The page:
The upheaval in the Middle East is roiling the energy markets and that will affect CRM. Year over year, the price of a gallon of regular is up over half a buck nationally and the average price for said gallon is $3.18. As gas goes so does jet fuel. The confluence of rising prices, political unrest and a recovering economy all contribute to the price rise.
The important point for business is that it takes energy to do business and as the cost of energy for vital things like transportation rises it has a dampening effect on business and the nascent recovery.
Frequent readers of this space may recall a favorite statistic — that during the year that saw the last energy spike Americans drove a combined 122 billion miles less than the year before. That almost never happens. To see a comparable event you need to go back three or more decades to the oil embargoes.
Three decades is a time span we are hearing a lot about these days as the news outlets report that dictators who are now falling, or in danger of falling, from power have been on the job for similar time spans. Mubarak in Egypt, 29 years, Zine el-Abidine Ben Alin Tunisia 24 years, Khadafy in Libya has been the colonel-issimo for over four decades. New names and time spans are added frequently
Change rarely happens smoothly in our world. Precipitating events are dramatic and they seem to change the world overnight. That’s important because the turmoil in the Middle East has the potential to be one such precipitating event. There are over 300 million people in the Middle East and North Africa and there are another 240 million in sub-Saharan North Africa (both according to Pew Research). By comparison there are a bit over 300 million Americans.
What’s the connection? The middle class lifestyle complete with cars, houses and washing machines — Americans have it and, make no mistake, others want it. Having the lifestyle is not a zero sum game, if you want it you can attain it, just overthrow your local dictator and build an economy that supports middle class jobs.
But there’s a rub. The middle class economy requires energy and the revolution on the southern rim of the Mediterranean has the potential to dump hundreds of millions of middle class aspirants into the world economy at once. Adding that demand to the world’s energy markets will, in a supply and demand scenario, cause another price spike.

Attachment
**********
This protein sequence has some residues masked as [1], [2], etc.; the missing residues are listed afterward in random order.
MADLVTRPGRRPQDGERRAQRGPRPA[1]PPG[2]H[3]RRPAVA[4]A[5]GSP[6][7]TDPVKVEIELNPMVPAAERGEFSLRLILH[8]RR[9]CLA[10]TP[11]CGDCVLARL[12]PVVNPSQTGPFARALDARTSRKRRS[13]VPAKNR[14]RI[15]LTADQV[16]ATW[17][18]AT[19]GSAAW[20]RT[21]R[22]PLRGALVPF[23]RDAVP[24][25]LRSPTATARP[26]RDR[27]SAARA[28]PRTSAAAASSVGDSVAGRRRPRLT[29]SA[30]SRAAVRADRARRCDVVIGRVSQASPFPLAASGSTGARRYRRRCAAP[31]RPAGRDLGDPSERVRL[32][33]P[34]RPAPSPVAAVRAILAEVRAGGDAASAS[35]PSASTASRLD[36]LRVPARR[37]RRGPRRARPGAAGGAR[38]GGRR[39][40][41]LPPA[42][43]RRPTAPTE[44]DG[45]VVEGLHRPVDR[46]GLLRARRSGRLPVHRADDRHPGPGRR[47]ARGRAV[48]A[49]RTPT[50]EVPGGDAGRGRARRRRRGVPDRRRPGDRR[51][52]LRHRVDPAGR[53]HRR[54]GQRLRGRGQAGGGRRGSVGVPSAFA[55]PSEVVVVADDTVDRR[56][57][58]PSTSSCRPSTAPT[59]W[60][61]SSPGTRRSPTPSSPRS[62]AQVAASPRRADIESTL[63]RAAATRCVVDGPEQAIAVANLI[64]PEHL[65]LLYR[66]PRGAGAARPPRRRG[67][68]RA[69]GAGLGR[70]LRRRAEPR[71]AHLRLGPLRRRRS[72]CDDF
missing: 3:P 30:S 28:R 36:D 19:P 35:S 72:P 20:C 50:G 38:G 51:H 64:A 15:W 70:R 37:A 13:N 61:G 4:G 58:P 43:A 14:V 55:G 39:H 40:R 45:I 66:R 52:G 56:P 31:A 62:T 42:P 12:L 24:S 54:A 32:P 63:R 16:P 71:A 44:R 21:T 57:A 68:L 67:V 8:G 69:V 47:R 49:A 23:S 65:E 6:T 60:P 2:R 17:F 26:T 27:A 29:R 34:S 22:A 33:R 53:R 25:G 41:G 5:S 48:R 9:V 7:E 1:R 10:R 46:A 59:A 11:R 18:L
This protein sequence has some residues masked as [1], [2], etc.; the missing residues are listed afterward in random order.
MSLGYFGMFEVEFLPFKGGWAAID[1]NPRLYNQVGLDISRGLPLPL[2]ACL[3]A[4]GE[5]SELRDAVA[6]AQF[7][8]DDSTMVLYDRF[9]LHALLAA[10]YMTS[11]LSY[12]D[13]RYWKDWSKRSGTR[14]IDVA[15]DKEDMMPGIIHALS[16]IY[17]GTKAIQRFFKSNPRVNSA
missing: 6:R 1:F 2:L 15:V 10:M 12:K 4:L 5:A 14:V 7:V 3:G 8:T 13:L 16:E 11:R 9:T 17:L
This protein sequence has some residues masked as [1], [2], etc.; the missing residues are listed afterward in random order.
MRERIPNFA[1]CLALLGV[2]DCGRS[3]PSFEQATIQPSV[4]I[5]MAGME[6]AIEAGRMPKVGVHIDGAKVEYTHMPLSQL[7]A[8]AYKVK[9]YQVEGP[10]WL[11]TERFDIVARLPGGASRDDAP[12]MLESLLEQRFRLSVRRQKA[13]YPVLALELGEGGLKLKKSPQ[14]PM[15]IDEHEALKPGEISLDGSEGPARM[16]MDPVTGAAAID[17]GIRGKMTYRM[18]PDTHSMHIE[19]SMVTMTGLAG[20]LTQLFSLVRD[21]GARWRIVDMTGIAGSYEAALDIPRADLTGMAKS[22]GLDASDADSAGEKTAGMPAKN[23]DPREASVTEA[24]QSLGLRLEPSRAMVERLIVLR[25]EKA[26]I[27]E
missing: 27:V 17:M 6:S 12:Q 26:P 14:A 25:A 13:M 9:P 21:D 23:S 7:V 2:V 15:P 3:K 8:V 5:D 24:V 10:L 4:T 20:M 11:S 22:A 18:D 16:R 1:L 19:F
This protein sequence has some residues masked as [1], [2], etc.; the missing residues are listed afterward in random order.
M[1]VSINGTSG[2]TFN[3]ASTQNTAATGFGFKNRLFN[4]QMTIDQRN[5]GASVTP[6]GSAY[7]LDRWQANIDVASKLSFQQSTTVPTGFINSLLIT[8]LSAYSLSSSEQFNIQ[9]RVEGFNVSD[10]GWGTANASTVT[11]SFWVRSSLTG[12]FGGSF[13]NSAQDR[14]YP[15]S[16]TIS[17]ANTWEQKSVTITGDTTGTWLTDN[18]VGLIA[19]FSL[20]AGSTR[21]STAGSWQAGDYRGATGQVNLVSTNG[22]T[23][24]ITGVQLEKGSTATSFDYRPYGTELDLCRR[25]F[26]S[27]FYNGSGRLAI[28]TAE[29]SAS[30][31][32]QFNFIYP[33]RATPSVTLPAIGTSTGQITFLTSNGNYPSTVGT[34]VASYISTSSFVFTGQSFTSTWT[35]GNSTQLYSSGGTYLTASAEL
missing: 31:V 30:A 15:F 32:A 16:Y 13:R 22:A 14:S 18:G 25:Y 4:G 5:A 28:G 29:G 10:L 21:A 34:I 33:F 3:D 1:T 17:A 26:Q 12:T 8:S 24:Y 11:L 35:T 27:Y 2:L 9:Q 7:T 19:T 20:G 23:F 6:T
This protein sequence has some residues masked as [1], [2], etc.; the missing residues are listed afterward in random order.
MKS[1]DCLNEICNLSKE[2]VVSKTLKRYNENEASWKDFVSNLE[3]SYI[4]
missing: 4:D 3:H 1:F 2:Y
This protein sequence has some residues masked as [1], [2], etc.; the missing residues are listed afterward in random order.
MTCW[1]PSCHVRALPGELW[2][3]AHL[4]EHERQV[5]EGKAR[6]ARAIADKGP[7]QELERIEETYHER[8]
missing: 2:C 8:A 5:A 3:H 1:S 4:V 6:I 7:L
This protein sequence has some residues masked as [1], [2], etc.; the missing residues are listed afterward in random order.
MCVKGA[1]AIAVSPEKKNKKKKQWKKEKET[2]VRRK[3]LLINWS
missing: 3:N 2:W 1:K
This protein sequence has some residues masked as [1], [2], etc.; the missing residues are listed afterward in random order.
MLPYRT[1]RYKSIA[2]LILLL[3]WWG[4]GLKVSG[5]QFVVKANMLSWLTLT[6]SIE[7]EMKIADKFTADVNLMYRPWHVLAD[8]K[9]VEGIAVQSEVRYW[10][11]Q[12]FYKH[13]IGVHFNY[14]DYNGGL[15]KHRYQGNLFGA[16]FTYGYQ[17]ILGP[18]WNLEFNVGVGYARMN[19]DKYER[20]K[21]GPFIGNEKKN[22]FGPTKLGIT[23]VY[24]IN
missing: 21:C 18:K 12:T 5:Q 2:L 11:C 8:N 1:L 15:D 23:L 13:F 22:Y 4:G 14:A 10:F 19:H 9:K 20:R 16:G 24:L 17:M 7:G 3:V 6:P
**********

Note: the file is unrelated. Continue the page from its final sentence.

Get used to it.
According to the Brookings Institution the planet will add 1.8 billion people to the roles of the middle class by 2020. Brookings says that world middle class population will rise from a base of 30% in 2008 to 52% by then. By comparison, also according to Brookings, total global population will only rise by one billion people in that time.
What’s this have to do with CRM? Plenty.
Since the last oil price spike we’ve seen many new technologies rise that we will need to become familiar with to cope with rising transportation costs. Applications like unified communications servers, more powerful mobile devices and networks, even 3D displays will all play a role in helping us maintain contact while reducing our need to jump on a jet or motor on down the highway. And solutions and tools that have nothing to do with CRM — I am thinking about in-house developed video — will also play an important role in keeping your revenue motor running.
To all of this we must add increasingly necessary and powerful analytics. We need analytics to help us understand customers everywhere but especially in emerging markets and in cultures different from ours.
In a recent interview, Diane Hessan, CEO of Communispace put it to me this way, “…you don’t even understand consumers in Massachusetts and you live here. You certainly don’t understand consumers in Kansas City. So, now, let me ask you about consumers in China. At that point you’re banging your head against the wall, you’re clueless.” She was right, we need to understand — to diagnose before we prescribe.
It would be a mistake to think that social media will do all the heavy lifting here. Good as it is at broadcasting a message it is a dual edged sword. In these emerging markets credibility is all important and you don’t want to learn by throwing things against the wall to see what sticks, so analytics paired with social will be (already is) mandatory.
But closer to Massachusetts and Kansas City, analytics will be important but so will the other technologies mentioned above. There’s no doubt that we need to begin thinking about and implementing solutions that keep us in front of customers and off the road simultaneously.
In another recent interview Anneke Seley, co-author of “Sales 2.0” told me that organizations are just beginning to embrace the idea of hybrid sales models that leverage more inside selling coupled with traditional field selling and even marketing.
If you’d told me a year ago that a revolt in North Africa would get us all thinking about the future of CRM, I might have understood but more likely I would have said those incidents were too disparate. But they aren’t. They are the precipitating events of the next big things in our world.
The long recession and the rise of social CRM were not simply co-incidental. I believe they happened together. That’s not to say that social CRM happened for some cosmic reason, I neither subscribe to the belief that all things happen for a reason nor do I believe I am qualified to hold forth beyond what I’ve just written. I think social CRM — whose roots precede the recession — became important during the recession because it represents a good and inexpensive way to keep tabs on existing customers and possibly capture some new ones at low cost.